|It has long been known that the addition of salts to water favors vitrification. The identification of two distinct glass transitions in calorimetric experiments of LiCl-water glasses prompted the hypothesis of a liquid-liquid phase separation in supercooled water. (J. Phys. Chem. 91, 1967-1971, 1987). These experiments, however, could not confirm the existence of two phases, nor their composition or dimensions of phase segregation. |
We present evidence by molecular simulations of the liquid-liquid immiscibility that develops in supercooled aqueous solutions. Two water nanophases form on hyperquenching of some water solutions: a pure low-density liquid phase that vitrifies to low density amorphous ice, and a higher density water-solute mixture. The immiscibility of supercooled aqueous solutions is driven by the transformation of water from a high to a low density liquid (LDL): the hydrophilic solutes cannot be incorporated into the tetrahedral LDL network and are expelled to form an ion-rich water nanophase. We conclude that the low-density liquid is solutophobic (as its closely related phase, ice, is). The simulation results agree with the interpretation of raman spectra by Suzuki and Mishima (Phys. Rev. Lett. 85, 1322-1325, 2000) and quantitatively reproduce the relative amounts of low and high density water as a function of solute content of their experiment. Our simulations predict dimensions of phase segregation of 4-5 nm that should be observed by SAXS of the glass. Our results yield further insight into the mechanism of growth of the low-density liquid domain and the relationship between the size of these domains and the nucleation of ice.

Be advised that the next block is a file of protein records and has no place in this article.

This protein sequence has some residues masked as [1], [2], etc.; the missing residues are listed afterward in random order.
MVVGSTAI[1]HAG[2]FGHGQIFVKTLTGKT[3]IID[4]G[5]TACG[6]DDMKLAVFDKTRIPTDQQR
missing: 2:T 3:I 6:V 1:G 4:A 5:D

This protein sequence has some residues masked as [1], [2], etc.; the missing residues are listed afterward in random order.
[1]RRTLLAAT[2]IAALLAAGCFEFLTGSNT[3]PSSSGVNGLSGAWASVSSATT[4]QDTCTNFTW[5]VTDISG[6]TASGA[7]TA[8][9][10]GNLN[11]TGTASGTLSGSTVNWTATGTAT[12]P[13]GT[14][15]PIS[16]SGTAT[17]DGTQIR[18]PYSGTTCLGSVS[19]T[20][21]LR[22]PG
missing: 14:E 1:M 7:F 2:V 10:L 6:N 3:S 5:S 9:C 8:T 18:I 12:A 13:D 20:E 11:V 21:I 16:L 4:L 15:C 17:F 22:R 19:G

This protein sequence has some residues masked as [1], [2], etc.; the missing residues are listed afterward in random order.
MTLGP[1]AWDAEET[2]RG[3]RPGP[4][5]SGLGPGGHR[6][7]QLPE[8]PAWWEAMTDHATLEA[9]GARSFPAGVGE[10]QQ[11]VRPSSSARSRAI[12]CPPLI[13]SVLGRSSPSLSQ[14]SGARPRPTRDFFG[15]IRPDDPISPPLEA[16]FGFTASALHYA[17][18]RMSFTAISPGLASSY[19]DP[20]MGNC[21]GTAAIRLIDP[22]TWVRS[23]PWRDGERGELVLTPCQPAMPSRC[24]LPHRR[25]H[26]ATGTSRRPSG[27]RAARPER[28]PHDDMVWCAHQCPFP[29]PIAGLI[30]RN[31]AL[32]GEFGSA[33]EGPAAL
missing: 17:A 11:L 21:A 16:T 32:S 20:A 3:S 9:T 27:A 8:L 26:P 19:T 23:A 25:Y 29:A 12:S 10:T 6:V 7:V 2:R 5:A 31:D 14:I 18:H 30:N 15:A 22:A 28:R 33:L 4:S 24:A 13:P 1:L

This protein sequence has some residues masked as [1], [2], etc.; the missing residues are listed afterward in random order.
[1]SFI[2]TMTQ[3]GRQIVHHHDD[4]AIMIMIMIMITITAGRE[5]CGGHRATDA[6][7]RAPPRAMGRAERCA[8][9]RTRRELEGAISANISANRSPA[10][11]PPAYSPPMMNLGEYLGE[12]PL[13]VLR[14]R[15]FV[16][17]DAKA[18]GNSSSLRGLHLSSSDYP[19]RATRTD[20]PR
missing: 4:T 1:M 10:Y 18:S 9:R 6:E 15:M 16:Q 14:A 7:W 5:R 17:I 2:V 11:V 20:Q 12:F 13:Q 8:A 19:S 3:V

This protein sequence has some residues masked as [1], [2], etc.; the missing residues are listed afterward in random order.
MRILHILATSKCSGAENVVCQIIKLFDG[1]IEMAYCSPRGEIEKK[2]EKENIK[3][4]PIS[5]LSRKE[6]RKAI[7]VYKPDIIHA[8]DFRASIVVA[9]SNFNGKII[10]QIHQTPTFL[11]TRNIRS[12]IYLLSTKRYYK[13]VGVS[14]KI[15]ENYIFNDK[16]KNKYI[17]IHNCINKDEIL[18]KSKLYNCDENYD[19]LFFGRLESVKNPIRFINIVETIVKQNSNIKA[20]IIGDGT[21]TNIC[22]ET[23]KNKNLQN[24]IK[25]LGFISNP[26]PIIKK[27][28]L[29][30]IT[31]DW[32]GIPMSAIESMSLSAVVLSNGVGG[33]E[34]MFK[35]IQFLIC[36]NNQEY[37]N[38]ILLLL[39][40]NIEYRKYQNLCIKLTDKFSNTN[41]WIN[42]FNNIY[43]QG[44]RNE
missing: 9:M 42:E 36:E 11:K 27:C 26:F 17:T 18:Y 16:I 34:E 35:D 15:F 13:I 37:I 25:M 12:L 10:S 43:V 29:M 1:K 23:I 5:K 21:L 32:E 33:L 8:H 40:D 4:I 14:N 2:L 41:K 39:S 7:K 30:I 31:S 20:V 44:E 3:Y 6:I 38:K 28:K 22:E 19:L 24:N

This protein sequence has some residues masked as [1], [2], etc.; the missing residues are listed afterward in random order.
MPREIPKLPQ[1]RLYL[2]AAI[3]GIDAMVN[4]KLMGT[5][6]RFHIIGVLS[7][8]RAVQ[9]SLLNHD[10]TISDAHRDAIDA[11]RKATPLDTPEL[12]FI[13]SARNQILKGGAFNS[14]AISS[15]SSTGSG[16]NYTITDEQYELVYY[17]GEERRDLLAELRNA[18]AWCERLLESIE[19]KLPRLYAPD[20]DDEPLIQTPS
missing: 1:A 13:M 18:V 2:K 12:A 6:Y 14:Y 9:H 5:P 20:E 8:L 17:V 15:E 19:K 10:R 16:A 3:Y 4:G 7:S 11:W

PHYS Poster Session - Water Mediated Interactions
7:30 PM-10:00 PM, Wednesday, August 20, 2008 Pennsylvania Convention Center -- Hall C, Poster